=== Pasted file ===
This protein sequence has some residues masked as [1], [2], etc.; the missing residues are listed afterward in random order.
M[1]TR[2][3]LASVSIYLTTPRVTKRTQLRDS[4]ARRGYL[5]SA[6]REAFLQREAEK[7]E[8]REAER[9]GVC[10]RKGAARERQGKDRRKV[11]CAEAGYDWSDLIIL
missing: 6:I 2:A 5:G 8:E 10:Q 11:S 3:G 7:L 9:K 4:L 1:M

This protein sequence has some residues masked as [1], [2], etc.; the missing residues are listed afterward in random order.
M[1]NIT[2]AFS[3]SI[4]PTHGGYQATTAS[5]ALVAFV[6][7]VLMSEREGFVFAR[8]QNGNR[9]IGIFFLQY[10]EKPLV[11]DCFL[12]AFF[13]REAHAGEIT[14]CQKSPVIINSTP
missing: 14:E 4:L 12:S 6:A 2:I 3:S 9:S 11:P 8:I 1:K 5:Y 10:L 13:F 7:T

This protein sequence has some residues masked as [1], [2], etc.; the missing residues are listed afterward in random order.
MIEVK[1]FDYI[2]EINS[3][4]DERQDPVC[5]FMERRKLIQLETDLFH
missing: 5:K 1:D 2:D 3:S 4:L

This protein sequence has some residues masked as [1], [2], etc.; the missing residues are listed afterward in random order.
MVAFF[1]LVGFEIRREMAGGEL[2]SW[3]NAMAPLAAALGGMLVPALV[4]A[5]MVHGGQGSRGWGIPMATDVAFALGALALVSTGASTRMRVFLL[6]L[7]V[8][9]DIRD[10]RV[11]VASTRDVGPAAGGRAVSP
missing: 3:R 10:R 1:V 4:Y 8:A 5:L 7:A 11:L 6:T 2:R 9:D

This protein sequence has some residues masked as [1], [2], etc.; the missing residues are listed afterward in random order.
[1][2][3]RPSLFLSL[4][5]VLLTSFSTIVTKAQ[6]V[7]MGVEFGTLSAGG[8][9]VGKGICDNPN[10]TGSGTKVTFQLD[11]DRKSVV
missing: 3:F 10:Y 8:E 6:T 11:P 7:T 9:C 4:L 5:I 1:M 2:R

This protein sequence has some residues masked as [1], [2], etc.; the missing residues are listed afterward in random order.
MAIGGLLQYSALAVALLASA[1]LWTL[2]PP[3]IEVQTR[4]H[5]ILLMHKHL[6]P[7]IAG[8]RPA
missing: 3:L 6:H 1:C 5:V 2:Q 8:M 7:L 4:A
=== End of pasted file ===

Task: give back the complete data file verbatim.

This protein sequence has some residues masked as [1], [2], etc.; the missing residues are listed afterward in random order.
M[1]TR[2][3]LASVSIYLTTPRVTKRTQLRDS[4]ARRGYL[5]SA[6]REAFLQREAEK[7]E[8]REAER[9]GVC[10]RKGAARERQGKDRRKV[11]CAEAGYDWSDLIIL
missing: 6:I 2:A 5:G 8:E 10:Q 11:S 3:G 7:L 9:K 4:L 1:M

This protein sequence has some residues masked as [1], [2], etc.; the missing residues are listed afterward in random order.
M[1]NIT[2]AFS[3]SI[4]PTHGGYQATTAS[5]ALVAFV[6][7]VLMSEREGFVFAR[8]QNGNR[9]IGIFFLQY[10]EKPLV[11]DCFL[12]AFF[13]REAHAGEIT[14]CQKSPVIINSTP
missing: 14:E 4:L 12:S 6:A 2:I 3:S 9:S 11:P 8:I 1:K 5:Y 10:L 13:F 7:T

This protein sequence has some residues masked as [1], [2], etc.; the missing residues are listed afterward in random order.
MIEVK[1]FDYI[2]EINS[3][4]DERQDPVC[5]FMERRKLIQLETDLFH
missing: 5:K 1:D 2:D 3:S 4:L

This protein sequence has some residues masked as [1], [2], etc.; the missing residues are listed afterward in random order.
MVAFF[1]LVGFEIRREMAGGEL[2]SW[3]NAMAPLAAALGGMLVPALV[4]A[5]MVHGGQGSRGWGIPMATDVAFALGALALVSTGASTRMRVFLL[6]L[7]V[8][9]DIRD[10]RV[11]VASTRDVGPAAGGRAVSP
missing: 3:R 10:R 1:V 4:Y 8:A 5:L 7:A 11:L 6:T 2:R 9:D

This protein sequence has some residues masked as [1], [2], etc.; the missing residues are listed afterward in random order.
[1][2][3]RPSLFLSL[4][5]VLLTSFSTIVTKAQ[6]V[7]MGVEFGTLSAGG[8][9]VGKGICDNPN[10]TGSGTKVTFQLD[11]DRKSVV
missing: 3:F 10:Y 8:E 6:T 11:P 7:T 9:C 4:L 5:I 1:M 2:R

This protein sequence has some residues masked as [1], [2], etc.; the missing residues are listed afterward in random order.
MAIGGLLQYSALAVALLASA[1]LWTL[2]PP[3]IEVQTR[4]H[5]ILLMHKHL[6]P[7]IAG[8]RPA
missing: 3:L 6:H 1:C 5:V 2:Q 8:M 7:L 4:A